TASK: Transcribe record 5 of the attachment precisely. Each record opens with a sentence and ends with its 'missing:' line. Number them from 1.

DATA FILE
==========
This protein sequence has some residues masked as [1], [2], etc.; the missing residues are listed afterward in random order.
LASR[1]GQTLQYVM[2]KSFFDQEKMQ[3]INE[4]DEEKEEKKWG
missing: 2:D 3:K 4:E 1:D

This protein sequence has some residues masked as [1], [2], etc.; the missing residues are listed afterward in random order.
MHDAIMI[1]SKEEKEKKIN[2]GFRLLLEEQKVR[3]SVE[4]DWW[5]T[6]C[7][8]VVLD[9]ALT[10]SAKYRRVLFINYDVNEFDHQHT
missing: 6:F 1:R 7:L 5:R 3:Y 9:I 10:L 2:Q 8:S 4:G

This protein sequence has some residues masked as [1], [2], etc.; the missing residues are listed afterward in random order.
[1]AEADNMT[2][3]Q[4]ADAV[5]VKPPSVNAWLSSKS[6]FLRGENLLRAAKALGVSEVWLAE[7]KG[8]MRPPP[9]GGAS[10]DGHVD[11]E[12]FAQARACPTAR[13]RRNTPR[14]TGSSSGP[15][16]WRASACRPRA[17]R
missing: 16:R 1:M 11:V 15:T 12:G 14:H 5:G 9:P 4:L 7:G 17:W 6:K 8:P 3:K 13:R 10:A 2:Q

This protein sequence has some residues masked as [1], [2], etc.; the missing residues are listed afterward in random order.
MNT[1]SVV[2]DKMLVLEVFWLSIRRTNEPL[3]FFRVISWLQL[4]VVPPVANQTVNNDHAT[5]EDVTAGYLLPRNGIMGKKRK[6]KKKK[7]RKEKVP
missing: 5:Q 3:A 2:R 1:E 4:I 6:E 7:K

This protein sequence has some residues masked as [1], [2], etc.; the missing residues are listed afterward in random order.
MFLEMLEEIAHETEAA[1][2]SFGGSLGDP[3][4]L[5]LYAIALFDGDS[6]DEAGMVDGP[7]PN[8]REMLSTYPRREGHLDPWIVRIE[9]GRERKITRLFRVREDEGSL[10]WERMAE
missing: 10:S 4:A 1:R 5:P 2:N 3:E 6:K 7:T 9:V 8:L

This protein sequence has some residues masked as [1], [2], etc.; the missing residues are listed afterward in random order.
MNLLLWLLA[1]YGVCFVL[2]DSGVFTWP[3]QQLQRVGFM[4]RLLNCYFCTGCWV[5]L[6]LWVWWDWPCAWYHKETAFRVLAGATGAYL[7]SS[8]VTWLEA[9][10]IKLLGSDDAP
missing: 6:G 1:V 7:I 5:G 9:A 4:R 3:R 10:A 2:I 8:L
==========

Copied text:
This protein sequence has some residues masked as [1], [2], etc.; the missing residues are listed afterward in random order.
MFLEMLEEIAHETEAA[1][2]SFGGSLGDP[3][4]L[5]LYAIALFDGDS[6]DEAGMVDGP[7]PN[8]REMLSTYPRREGHLDPWIVRIE[9]GRERKITRLFRVREDEGSL[10]WERMAE
missing: 10:S 4:A 1:R 5:P 2:N 3:E 6:K 7:T 9:V 8:L